Environmental Research 03/2015; 140:65-75. DOI:10.1016/j.envres.2015.03.015 · 4.37 Impact Factor
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    • "Unfortunately, rapamycin has a number of adverse side effects (Johnson et al., 2013a; Testa et al., 2014), but some of these may be mitigated by the co-administration of other compounds. Biological signaling is intrinsically complex, typically involving nonlinear pathways, feedback loops, and compensatory mechanisms (de Magalhaes et al., 2012). Consequently, employing combinations of compounds to target multiple pathways is likely to be a more productive approach to improve efficacy and minimize toxicity (Hopkins, 2008). "
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    ABSTRACT: Diet has profound effects on animal longevity and manipulation of nutrient sensing pathways is one of the primary interventions capable of lifespan extension. This often is done through caloric restriction (CR) and a variety of CR mimics have been identified that produce life extending effects without adhering to the rigorous CR dietary regimen. Glycerol is a dietary supplement capable mimicking CR by shifting metabolism away from glycolysis and towards oxidative phosphorylation. Glycerol supplementation has a number of beneficial effects, including lifespan extension, improved stress resistance, and enhanced locomotory and mitochondria activity in older age classes. Using rotifers as a model, we show that supplements of 150–300 mM glycerol produced 40–50% extension of mean lifespan. This effect was produced by raising glycerol concentration only three times higher than its baseline concentration in rotifer tissues. Glycerol supplementation decreased rotifer reliance on glycolysis and reduced the pro-aging effects of glucose. Glycerol also acted as a chemical chaperone, mitigating damage by protein aggregation. Glycerol treatment improved rotifer swimming performance in older age classes and maintained more mitochondrial activity. Glycerol treatment provided increased resistance to starvation, heat, oxidation, and osmotic stress, but not UV stress. When glycerol was co-administered with the hexokinase inhibitor 2-deoxyglucose, the lifespan extending effect of glycerol was enhanced. Co-administration of glycerol with inhibitors like 2-deoxyglucose can lower their efficacious doses, thereby reducing their toxic side effects.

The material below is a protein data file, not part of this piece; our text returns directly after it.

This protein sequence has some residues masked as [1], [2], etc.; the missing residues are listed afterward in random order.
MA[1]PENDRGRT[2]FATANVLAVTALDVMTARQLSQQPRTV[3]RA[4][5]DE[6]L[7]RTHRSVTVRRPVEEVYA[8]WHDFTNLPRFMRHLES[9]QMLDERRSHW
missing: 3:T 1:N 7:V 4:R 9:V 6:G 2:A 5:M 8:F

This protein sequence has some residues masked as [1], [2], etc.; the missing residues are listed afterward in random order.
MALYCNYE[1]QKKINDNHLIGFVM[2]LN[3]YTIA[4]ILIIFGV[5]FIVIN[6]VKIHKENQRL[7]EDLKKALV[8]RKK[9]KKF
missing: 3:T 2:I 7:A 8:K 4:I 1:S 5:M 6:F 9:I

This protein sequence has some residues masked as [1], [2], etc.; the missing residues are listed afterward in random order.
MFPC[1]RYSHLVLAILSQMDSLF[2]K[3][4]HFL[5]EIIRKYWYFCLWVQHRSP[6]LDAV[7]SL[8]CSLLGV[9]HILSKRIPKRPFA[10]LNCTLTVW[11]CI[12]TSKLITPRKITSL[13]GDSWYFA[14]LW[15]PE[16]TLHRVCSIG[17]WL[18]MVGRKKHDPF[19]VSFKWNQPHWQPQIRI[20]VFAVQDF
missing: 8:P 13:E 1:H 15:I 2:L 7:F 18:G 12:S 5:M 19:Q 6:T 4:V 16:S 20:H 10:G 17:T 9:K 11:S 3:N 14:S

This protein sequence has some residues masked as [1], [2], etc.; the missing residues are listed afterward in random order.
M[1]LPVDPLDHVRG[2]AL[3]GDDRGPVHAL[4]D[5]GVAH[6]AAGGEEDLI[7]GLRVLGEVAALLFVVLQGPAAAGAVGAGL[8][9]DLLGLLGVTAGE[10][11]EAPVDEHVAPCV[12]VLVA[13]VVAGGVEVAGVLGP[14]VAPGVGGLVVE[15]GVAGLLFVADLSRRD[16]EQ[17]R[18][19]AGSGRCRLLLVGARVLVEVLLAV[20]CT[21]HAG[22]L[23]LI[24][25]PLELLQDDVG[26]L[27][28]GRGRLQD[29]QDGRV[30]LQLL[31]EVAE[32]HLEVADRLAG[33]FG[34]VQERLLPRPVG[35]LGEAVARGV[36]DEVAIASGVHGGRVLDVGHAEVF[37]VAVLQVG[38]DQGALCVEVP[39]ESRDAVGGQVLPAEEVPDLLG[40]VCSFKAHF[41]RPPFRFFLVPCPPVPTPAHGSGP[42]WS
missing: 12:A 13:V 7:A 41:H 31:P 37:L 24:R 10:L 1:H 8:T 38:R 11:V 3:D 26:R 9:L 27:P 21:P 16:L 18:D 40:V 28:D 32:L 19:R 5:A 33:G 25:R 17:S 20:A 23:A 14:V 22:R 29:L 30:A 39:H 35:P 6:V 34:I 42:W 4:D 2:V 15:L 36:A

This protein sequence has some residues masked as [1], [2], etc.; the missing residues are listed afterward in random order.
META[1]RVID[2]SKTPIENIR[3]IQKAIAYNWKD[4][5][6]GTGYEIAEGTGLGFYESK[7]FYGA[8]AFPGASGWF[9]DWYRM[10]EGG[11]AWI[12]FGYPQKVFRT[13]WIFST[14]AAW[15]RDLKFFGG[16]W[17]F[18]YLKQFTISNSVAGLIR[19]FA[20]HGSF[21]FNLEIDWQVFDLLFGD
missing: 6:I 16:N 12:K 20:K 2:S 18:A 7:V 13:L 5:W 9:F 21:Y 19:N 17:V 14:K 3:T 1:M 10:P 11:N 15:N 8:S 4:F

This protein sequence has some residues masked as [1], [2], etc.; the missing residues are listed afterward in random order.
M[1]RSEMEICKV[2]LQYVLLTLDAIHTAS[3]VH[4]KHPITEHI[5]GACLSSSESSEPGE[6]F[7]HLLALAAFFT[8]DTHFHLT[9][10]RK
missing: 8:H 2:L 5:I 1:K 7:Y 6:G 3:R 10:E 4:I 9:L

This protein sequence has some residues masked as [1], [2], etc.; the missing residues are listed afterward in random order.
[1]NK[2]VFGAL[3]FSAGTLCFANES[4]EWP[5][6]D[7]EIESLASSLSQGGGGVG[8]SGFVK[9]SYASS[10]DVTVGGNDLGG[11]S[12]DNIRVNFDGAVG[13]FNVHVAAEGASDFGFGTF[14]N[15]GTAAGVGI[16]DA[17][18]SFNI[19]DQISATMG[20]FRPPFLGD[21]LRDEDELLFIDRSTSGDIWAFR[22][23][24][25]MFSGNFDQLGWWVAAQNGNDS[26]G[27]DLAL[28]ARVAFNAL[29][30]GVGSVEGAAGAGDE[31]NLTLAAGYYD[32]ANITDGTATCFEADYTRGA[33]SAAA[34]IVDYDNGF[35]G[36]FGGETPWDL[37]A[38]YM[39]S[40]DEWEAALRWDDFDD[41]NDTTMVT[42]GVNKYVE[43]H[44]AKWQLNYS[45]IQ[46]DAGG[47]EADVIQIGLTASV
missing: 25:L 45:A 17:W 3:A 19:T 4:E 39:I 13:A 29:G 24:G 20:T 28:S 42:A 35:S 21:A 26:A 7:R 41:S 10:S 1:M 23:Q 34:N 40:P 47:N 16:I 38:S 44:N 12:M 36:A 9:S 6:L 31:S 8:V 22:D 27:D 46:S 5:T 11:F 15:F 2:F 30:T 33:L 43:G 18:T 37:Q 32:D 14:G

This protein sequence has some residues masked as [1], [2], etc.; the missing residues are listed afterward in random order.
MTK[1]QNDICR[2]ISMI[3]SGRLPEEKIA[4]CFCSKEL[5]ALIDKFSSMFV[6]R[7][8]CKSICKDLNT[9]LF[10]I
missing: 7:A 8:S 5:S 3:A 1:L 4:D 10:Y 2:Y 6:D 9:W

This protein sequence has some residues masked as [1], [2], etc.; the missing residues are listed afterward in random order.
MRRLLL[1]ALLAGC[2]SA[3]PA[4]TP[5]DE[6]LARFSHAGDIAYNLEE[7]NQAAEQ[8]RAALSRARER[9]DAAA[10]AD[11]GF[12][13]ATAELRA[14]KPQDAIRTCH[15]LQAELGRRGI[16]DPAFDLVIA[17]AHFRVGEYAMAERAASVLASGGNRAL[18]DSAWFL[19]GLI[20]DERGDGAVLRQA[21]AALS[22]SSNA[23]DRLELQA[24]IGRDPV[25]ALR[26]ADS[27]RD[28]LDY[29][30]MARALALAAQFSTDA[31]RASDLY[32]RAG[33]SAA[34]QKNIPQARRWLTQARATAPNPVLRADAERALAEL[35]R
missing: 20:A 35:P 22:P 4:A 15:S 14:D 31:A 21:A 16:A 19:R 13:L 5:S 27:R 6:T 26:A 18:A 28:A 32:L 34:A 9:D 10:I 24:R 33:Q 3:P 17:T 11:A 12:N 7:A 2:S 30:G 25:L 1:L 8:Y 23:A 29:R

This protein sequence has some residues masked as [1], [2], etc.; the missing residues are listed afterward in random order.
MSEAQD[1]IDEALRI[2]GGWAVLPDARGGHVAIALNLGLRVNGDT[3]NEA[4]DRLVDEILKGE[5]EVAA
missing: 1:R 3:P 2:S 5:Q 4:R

Experimental Gerontology 09/2014; 57:47–56. DOI:10.1016/j.exger.2014.05.005 · 3.49 Impact Factor
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    • "Interestingly, intricate interactions between Akt and FoxO have been recently reported in the context of the mechanisms of cellular regulation. For example, in yeast, a mutation of Sch 9, which is homologous to Akt, extended lifespan (Fabrizio et al. 2001), and an insulin receptor mutation that decreased the activity of the insulin/IGF-1-like pathway has been reported to increase longevity in fruit flies (Tatar et al. 2001), mice (Bluher et al. 2003), and human (de Magalhães et al. 2012). "
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    ABSTRACT: Changes in the activities of FoxOs caused by phosphorylation, acetylation, or ubiquitination induce expressional changes in the genes involved in the modulation of oxidative stress by modifying histones and chromatins and can substantially alter cellular functions during aging and age-related diseases. However, the precise role that FoxO6, a novel member of the FoxO class of transcription factors, plays in the aging kidney has not been determined. The purpose of this study was to determine the role played by FoxO6 in the maintenance of redox homeostasis in HEK293T cells and aged kidney tissues isolated from ad libitum (AL)-fed and 40 % calorie restriction (CR) rats. The results obtained from AL-fed rats showed that diminished FoxO6 activity during aging was caused by FoxO6 phosphorylation, which disabled its transcriptional activity. In contrast, CR rats were found to have significantly higher FoxO6 activities and maintained redox balance. To determine the molecular mechanism responsible for FoxO6 modification by age-related oxidative stress, we examined H2O2-treated HEK293T cells in which FoxO6 was inactivated by phosphorylation and found that H2O2-induced oxidative stress promoted FoxO6 phosphorylation via PI3K/Akt signaling. The results of this study show that the protective role of FoxO6 in the aging process may in part be related to its ability to attenuate oxidative stress by upregulating catalase expression, as shown in CR. This delineation of the role of FoxO6 expands understanding of the pathological and physiological mechanisms of aging.
    Journal of the American Aging Association 08/2014; 36(4):9679. DOI:10.1007/s11357-014-9679-3 · 3.39 Impact Factor